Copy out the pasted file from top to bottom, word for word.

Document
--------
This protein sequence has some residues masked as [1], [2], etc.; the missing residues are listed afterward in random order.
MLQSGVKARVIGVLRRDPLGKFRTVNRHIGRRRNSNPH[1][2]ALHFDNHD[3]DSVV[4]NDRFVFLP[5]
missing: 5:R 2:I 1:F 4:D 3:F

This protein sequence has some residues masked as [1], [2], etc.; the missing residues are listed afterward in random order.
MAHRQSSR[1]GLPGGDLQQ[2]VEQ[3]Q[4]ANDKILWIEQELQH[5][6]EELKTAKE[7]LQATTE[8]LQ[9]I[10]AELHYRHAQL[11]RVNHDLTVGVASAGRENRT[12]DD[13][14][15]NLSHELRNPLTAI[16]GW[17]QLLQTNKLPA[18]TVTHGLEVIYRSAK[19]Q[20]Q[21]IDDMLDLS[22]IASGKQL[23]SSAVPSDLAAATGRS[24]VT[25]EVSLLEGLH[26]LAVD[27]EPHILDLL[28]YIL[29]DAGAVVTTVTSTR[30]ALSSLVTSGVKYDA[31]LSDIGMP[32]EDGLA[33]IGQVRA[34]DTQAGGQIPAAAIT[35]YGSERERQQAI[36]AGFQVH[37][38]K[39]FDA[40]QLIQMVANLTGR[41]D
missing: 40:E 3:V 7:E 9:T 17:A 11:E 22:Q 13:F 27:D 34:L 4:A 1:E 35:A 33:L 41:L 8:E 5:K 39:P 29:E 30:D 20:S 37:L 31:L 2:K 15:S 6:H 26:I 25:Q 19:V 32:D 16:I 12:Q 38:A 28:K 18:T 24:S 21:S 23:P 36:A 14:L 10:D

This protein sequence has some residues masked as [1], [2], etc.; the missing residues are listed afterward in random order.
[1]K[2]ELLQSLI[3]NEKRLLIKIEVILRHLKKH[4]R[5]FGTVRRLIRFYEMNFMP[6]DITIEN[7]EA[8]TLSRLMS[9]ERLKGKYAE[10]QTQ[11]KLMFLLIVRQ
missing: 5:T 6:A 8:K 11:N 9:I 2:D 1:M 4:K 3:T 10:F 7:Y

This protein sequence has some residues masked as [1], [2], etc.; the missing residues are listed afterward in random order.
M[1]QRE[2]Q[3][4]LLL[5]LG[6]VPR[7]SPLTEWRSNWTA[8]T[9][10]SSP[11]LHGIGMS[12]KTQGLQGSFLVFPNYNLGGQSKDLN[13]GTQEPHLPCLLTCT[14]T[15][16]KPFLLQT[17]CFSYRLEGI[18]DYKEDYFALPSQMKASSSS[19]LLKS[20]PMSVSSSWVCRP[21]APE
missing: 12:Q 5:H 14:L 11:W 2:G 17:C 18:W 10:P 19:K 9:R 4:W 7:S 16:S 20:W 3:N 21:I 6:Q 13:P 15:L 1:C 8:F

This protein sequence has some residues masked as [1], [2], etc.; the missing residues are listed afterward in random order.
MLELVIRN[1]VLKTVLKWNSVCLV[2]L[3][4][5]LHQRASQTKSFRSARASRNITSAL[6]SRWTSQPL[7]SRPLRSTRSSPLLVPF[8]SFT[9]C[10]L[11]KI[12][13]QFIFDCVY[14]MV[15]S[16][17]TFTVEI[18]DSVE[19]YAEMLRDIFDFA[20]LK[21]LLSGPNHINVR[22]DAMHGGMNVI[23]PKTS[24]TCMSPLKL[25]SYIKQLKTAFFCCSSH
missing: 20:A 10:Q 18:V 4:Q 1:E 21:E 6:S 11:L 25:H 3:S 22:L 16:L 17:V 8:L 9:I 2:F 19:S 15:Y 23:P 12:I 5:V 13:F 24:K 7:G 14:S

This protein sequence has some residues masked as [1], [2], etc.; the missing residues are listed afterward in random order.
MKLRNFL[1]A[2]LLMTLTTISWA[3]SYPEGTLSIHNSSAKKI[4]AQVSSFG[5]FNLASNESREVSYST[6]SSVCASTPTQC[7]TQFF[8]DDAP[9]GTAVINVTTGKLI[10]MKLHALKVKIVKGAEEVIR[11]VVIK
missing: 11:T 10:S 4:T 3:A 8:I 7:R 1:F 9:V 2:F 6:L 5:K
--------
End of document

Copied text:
This protein sequence has some residues masked as [1], [2], etc.; the missing residues are listed afterward in random order.
MLQSGVKARVIGVLRRDPLGKFRTVNRHIGRRRNSNPH[1][2]ALHFDNHD[3]DSVV[4]NDRFVFLP[5]
missing: 5:R 2:I 1:F 4:D 3:F

This protein sequence has some residues masked as [1], [2], etc.; the missing residues are listed afterward in random order.
MAHRQSSR[1]GLPGGDLQQ[2]VEQ[3]Q[4]ANDKILWIEQELQH[5][6]EELKTAKE[7]LQATTE[8]LQ[9]I[10]AELHYRHAQL[11]RVNHDLTVGVASAGRENRT[12]DD[13][14][15]NLSHELRNPLTAI[16]GW[17]QLLQTNKLPA[18]TVTHGLEVIYRSAK[19]Q[20]Q[21]IDDMLDLS[22]IASGKQL[23]SSAVPSDLAAATGRS[24]VT[25]EVSLLEGLH[26]LAVD[27]EPHILDLL[28]YIL[29]DAGAVVTTVTSTR[30]ALSSLVTSGVKYDA[31]LSDIGMP[32]EDGLA[33]IGQVRA[34]DTQAGGQIPAAAIT[35]YGSERERQQAI[36]AGFQVH[37][38]K[39]FDA[40]QLIQMVANLTGR[41]D
missing: 40:E 3:V 7:E 9:T 17:A 11:E 22:Q 13:F 27:D 34:L 4:A 1:E 35:A 33:L 41:L 8:E 5:K 39:P 29:E 30:D 20:S 37:L 31:L 2:K 15:S 6:H 26:I 25:Q 19:V 32:D 16:I 12:Q 38:A 28:K 18:T 24:S 21:S 23:P 36:A 14:L 10:D

This protein sequence has some residues masked as [1], [2], etc.; the missing residues are listed afterward in random order.
[1]K[2]ELLQSLI[3]NEKRLLIKIEVILRHLKKH[4]R[5]FGTVRRLIRFYEMNFMP[6]DITIEN[7]EA[8]TLSRLMS[9]ERLKGKYAE[10]QTQ[11]KLMFLLIVRQ
missing: 5:T 6:A 8:K 11:N 9:I 2:D 1:M 4:K 3:T 10:F 7:Y

This protein sequence has some residues masked as [1], [2], etc.; the missing residues are listed afterward in random order.
M[1]QRE[2]Q[3][4]LLL[5]LG[6]VPR[7]SPLTEWRSNWTA[8]T[9][10]SSP[11]LHGIGMS[12]KTQGLQGSFLVFPNYNLGGQSKDLN[13]GTQEPHLPCLLTCT[14]T[15][16]KPFLLQT[17]CFSYRLEGI[18]DYKEDYFALPSQMKASSSS[19]LLKS[20]PMSVSSSWVCRP[21]APE
missing: 12:Q 5:H 14:L 11:W 2:G 17:C 18:W 10:P 19:K 9:R 4:W 7:S 16:S 20:W 3:N 21:I 6:Q 13:P 15:L 1:C 8:F

This protein sequence has some residues masked as [1], [2], etc.; the missing residues are listed afterward in random order.
MLELVIRN[1]VLKTVLKWNSVCLV[2]L[3][4][5]LHQRASQTKSFRSARASRNITSAL[6]SRWTSQPL[7]SRPLRSTRSSPLLVPF[8]SFT[9]C[10]L[11]KI[12][13]QFIFDCVY[14]MV[15]S[16][17]TFTVEI[18]DSVE[19]YAEMLRDIFDFA[20]LK[21]LLSGPNHINVR[22]DAMHGGMNVI[23]PKTS[24]TCMSPLKL[25]SYIKQLKTAFFCCSSH
missing: 20:A 10:Q 18:V 4:Q 1:E 21:E 6:S 11:L 25:H 3:S 22:L 16:L 17:V 8:L 9:I 2:F 19:S 15:Y 23:P 12:I 5:V 13:F 24:K 7:G 14:S

This protein sequence has some residues masked as [1], [2], etc.; the missing residues are listed afterward in random order.
MKLRNFL[1]A[2]LLMTLTTISWA[3]SYPEGTLSIHNSSAKKI[4]AQVSSFG[5]FNLASNESREVSYST[6]SSVCASTPTQC[7]TQFF[8]DDAP[9]GTAVINVTTGKLI[10]MKLHALKVKIVKGAEEVIR[11]VVIK
missing: 11:T 10:S 4:T 3:A 8:I 7:R 1:F 9:V 2:F 6:L 5:K